Plan to reduce predators in bid to boost mule deer numbers under fire in Colorado

The number of licenses available for 2017 includes 2,750 for antlered mule deer, an increase of 200 from last year; 1,022 for muzzleloader, an increase of 94 from last year; and 245 restricted youth antlered mule deer, an increase of 20 from last year.

GRAND JUNCTION, Colo. — A conservation group is challenging Colorado Parks and Wildlife’s plans to reduce predator numbers outside Rifle and in the Upper Arkansas River Valley in order to help mule deer populations improve.

WildEarth Guardians said Friday it has sued the agency and the commission that oversees it, The Daily Sentinel reported.

“CPW’s plans are not grounded in sound science, violate Colorado’s Constitution, and are neither supported by the vast majority of Coloradans nor in the public interest,” Stuart Wilcox, staff attorney for WildEarth Guardians, said in a news release. “The Parks and Wildlife Commission’s disdain for the public’s will and the opinions of dozens of our country’s leading scientists is hugely concerning.”

The commission approved the two studies in December. They are scheduled to begin this year. WildEarth Guardians says the agency received more than 6,500 public comments opposing them.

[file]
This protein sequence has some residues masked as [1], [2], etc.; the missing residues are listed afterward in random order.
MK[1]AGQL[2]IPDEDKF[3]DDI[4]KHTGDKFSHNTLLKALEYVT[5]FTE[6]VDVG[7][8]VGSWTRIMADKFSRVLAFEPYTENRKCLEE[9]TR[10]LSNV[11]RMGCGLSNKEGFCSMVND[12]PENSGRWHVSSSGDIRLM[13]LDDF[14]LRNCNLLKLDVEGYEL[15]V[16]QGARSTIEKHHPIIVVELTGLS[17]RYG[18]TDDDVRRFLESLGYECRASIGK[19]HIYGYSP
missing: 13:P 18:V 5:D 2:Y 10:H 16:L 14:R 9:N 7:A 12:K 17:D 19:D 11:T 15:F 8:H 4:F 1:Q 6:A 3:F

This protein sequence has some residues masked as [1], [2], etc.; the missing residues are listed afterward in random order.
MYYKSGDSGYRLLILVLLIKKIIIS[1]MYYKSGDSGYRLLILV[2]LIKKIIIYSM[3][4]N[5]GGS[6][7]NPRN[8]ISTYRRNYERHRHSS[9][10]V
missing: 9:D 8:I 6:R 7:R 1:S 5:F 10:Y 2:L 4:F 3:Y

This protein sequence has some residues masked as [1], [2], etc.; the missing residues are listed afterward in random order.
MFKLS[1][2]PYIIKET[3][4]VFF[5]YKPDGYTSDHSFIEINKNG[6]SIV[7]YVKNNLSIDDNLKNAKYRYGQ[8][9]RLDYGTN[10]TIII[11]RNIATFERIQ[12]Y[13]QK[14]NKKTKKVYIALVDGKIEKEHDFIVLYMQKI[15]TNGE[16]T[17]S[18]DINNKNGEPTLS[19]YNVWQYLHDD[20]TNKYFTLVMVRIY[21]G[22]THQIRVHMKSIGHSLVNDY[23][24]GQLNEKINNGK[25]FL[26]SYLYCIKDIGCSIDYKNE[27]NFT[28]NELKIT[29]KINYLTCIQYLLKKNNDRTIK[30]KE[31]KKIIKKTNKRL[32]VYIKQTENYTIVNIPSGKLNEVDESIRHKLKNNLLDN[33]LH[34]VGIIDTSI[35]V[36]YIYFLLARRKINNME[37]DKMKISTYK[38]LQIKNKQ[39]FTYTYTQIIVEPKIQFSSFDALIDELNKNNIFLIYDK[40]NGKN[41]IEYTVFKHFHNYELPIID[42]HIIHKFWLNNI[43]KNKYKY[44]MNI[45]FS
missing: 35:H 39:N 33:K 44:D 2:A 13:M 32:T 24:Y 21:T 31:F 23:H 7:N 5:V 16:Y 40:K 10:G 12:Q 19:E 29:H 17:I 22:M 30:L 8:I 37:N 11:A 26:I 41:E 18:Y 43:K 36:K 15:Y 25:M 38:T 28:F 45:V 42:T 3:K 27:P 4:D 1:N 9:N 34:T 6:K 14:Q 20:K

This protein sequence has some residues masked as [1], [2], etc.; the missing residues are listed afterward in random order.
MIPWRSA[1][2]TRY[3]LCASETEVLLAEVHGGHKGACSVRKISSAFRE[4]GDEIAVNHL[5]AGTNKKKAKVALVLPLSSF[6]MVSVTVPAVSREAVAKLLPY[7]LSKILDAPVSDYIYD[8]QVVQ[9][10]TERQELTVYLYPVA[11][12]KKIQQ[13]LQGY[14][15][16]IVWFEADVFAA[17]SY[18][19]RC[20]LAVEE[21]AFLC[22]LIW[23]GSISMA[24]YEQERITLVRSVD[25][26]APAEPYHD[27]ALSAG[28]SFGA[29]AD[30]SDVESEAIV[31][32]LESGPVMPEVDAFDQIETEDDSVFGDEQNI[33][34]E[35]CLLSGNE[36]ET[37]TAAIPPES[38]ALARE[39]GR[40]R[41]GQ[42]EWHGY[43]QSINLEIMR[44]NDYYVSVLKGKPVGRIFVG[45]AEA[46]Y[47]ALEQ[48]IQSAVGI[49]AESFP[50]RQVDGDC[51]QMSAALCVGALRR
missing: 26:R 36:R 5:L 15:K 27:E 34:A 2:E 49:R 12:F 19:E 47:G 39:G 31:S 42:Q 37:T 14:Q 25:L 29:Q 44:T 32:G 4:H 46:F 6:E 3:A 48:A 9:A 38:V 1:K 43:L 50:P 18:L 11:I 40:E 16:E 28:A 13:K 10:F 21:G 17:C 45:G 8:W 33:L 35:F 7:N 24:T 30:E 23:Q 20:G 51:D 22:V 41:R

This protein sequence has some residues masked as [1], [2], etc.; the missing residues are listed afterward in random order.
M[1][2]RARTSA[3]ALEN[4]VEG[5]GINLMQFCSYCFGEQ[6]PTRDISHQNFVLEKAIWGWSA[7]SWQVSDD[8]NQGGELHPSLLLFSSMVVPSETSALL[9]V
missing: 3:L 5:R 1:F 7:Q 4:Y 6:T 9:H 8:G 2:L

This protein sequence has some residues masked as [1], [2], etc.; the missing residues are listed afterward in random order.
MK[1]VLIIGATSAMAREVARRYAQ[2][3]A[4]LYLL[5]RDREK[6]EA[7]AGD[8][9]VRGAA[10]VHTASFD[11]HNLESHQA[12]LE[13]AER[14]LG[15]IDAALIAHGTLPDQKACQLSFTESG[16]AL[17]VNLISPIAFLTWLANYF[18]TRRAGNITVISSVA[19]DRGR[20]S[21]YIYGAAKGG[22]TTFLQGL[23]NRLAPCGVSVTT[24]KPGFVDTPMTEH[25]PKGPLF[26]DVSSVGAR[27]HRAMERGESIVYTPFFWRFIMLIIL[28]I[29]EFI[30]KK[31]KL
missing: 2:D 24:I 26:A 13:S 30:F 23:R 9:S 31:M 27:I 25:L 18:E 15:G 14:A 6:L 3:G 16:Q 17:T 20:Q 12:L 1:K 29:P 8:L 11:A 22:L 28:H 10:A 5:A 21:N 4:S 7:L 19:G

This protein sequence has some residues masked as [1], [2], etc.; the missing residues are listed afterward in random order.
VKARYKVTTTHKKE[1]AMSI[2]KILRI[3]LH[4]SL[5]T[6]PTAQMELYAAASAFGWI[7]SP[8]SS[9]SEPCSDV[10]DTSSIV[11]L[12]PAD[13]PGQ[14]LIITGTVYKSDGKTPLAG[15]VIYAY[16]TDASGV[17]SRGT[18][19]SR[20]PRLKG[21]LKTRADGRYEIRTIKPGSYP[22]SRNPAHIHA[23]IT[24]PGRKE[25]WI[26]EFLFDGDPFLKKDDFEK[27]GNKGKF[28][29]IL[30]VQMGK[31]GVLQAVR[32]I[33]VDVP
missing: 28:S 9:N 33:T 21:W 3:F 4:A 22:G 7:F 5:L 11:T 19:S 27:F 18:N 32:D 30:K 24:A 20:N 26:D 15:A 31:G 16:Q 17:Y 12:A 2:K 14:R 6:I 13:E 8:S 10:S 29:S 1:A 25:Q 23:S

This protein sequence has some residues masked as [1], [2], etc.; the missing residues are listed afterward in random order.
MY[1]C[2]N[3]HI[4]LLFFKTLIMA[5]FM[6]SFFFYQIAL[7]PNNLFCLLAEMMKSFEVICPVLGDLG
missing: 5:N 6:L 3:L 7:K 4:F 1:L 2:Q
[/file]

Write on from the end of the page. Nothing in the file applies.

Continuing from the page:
The agency plans to contract with the U.S. Department of Agriculture’s Wildlife Services to have it remove up to 15 mountain lions and 25 bears a year on 500 square miles of the Roan Plateau over three years to see if it boosts fawn survival rates. Hounds and nonlethal traps and snaring will be employed, with captive animals being shot, except in the case of captive families, which will be relocated.

The agency plans to use increased sport hunting of lions in the Upper Arkansas in a study that will last nine years.

The studies will cost about $4.5 million.

CPW researchers have studied oil and gas development in the Piceance Basin and concluded it’s not limiting deer numbers. They say adult does are in good condition, and they want to explore whether predation may be keeping too many fawns from reaching adulthood.

Some scientists and scholars have spoken out against the projects, but the agency says past research is far from conclusive and the research is warranted. The project has the support of some sportsmen but is opposed by groups such as the Humane Society of the United States, the Sierra Club and the Center for Biological Diversity.

CPW spokeswoman Lauren Truitt said Friday the agency hasn’t yet been served with the complaint and declined comment.

The suit is seeking an injunction preventing the projects from going forward and an order finding them unlawful and setting them aside.


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